4 Replies
                  1. re: trentyzan
                    ChowFun_derek RE: trentyzan Feb 12, 2008 08:51 AM

                    The 3.5 cup Sanyo fuzzy logic does all of those things and produces more than enough rice for 3
                    The newest model even bakes bread..can you believe...what next!

                    http://www.amazon.com/Sanyo-ECJ-S35S-...

                    1. re: ChowFun_derek
                      trentyzan RE: ChowFun_derek Feb 12, 2008 09:40 AM

                      Sure, capacity is an individual judgement call. I just found that paying a tiny bit more for a larger bowl made it easier to make stocks, slow-cooked items and braised recipes that improve with a little time and can make the work week easier. I considered the 3.5 cup when buying, since it has a thicker bowl. Do whatever you like, I just thought it worth mentioning that the larger model cost little more.

                      1. re: trentyzan
                        ChowFun_derek RE: trentyzan Feb 12, 2008 02:50 PM

                        ...but can you believe the model that bakes bread also???!!

                        1. re: ChowFun_derek
                          trentyzan RE: ChowFun_derek Feb 12, 2008 02:53 PM

                          Yeah, talk about a multi-tasker!

                  2. v
                    Vshu RE: Gumbo Guy Feb 13, 2008 08:08 AM

                    How much rice do you eat and how often? I believe I am one of the few Asian Americans out there who does not eat rice often. And when I do, I only cook 1/2 cup, which is perfect for my husband and me. I use my handy-dandy 2-quart All-Clad saucepan and it works beautifully: Measure out rice and water (just under 1:2 ratio), turn on flame, bring to a boil, cover, bring to a simmer, simmer 15 minutes, turn off flame, rest 10 minutes: perfect rice. And the saucepan is a cinch to clean.

                    3 Replies
                    1. re: Vshu
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                      pabboy RE: Vshu Feb 13, 2008 09:28 AM

                      I don't eat much rice either but your 9-step instructions are about 8 steps too many for most people. That's why a rice cooker is perfect for them.

                      1. re: Vshu
                        thew RE: Vshu Feb 13, 2008 02:19 PM

                        i used to feel that way about rice cookers. Until i had one. Think about it.. the amount of water and time really needed for rice varies with rice type, and age. A rice cooker has a thermostat that can tell when all the water is gone, so it always shuts off exactly when the last bit of water is absorbed. just measure and turn it on.
                        A good cooker will have settings for diffferent types of rice and porridge/congee as well. And a timer. And it frees up a burner on your stove as well. For instance tonight i set the timer for my kid's bedtime, and turned it on while i cooked his dinner. Now, being bath night, i don't have to worry about timing and paying attention to the rice, and when it's quiet here , and im ready to eat, the rice will be there for me. When i'm sick or needing comfort food, rice soup/porridge is a simple one pot affair, with a minimum of fuss. I used to think they were useless. now i can't imagine my kitchen w/out one.

                        1. re: thew
                          ChowFun_derek RE: thew Feb 13, 2008 03:56 PM

                          Fuzzy Logic takes all the guessing and additional work out of the equation...don't ask me how,... and don't ask me for a definition of "Fuzzy Logic" cause that's all you'll get from me..I'm afraid!!!

                      2. c
                        currymouth RE: Gumbo Guy Feb 13, 2008 04:20 PM

                        As the owner of 2 rice cookers, A 6 cup Panasonic as well as a Sanyo 20 cup, we bought for parties. we now use a microwave ricecooker we picked up at Target. It has a capacity of 6 cups, is made of plastic, so it is easy to clean, and cooks the rice to perfection.The only criteria is a high powered microwave and good rice.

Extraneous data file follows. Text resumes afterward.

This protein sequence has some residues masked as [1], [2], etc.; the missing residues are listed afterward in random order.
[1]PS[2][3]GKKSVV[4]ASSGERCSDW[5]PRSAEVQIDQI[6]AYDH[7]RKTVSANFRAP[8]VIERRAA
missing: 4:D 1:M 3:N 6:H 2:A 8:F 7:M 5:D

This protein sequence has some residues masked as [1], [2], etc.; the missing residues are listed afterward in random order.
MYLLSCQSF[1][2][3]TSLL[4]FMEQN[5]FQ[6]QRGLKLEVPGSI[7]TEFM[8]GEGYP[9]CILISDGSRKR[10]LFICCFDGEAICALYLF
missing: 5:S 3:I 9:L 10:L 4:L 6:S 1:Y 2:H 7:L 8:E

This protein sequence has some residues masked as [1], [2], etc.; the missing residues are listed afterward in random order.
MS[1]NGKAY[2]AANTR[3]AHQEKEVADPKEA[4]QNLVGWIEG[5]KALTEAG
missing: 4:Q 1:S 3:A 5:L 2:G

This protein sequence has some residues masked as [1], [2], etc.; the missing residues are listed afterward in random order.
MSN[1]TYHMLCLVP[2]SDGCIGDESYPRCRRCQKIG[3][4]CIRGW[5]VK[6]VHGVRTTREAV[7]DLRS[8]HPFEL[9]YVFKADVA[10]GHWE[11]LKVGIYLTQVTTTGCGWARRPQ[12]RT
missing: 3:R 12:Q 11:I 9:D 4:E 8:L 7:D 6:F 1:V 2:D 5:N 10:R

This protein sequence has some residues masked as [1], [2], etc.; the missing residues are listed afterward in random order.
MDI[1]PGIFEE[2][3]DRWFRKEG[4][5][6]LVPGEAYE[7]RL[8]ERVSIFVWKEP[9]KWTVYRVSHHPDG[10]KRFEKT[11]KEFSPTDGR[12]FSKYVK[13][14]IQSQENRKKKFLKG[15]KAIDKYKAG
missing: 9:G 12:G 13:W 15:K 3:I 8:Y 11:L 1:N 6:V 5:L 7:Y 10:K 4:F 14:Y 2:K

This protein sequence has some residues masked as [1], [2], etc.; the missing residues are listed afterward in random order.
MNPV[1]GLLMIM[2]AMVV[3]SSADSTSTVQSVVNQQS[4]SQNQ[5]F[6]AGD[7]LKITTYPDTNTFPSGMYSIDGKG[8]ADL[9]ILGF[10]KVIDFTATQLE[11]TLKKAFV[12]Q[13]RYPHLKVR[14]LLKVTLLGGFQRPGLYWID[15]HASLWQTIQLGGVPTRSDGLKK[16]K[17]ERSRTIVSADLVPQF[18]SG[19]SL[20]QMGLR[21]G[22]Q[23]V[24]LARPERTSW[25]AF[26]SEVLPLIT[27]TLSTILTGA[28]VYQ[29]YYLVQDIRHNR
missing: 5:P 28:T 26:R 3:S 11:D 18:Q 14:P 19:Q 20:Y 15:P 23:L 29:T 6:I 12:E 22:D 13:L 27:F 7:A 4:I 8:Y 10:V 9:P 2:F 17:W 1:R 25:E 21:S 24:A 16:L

1. lincat RE: Gumbo Guy Feb 18, 2008 03:07 PM

                          I love my little Tiger rice cooker. It's designed to cook up to 3 cups of raw rice. Since I usually cook a lot less than that (usually less than a cup) it's perfect for me and takes up very little space on my counter. I suggest going to an Asian grocery store if you have any in your area. They usually have a big selection and sales going on on rice cookers in all sizes and price ranges.

                          1. r
                            racer x RE: Gumbo Guy Mar 25, 2008 04:15 AM

                            I suppose the OP bought his rice cooker and moved on weeks ago. So my two cents for future reference.
                            I've had the same Hitachi rice cooker for about 25 years (the model line was the Chime-o-Matic, which seems to have been discontinued, but the RD405P and RD5086PB advertised on amazon.com seem to be essentially the same). I don't cook as much as I used to, but for many years I used it every 1 - 3 days. Still works like brand new.

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                              ricepad RE: Gumbo Guy Mar 25, 2008 06:52 PM

                              I, too, have a 20-year old (plus) Hitachi Chime-o-matic (that no longer chimes), 8.3C capacity. I use it about half the time I make rice. The rest of the time, I use a plain old pot on the stove...the better to create the 'koge' (crust) that my kids and I love so much. When the rice cooker dies, I may not replace it...and I make rice as much as five nights a week.

                              1. Demented RE: Gumbo Guy Jan 28, 2009 05:54 PM

                                I'm sure this isn't what your asking, anyway...

                                A 1 quart sauce pan on the stove top for 30 minutes. For 1 – 3 cups of rice...

                                Bring 1 – 1 ½ cups of water to a boil over medium high heat, add 1 -1 ½ teaspoons of salt to boiling water, stir in ½ to ¾ cups of rice.

                                Cover and reduce heat to low, set timer for 10 minutes. When timer sounds off, turn heat off and reset timer for 15 minutes.

                                When second timer sounds off, rice is done.

                                This method of cooking rice works every time, and requires about 3-5 minutes of your attention.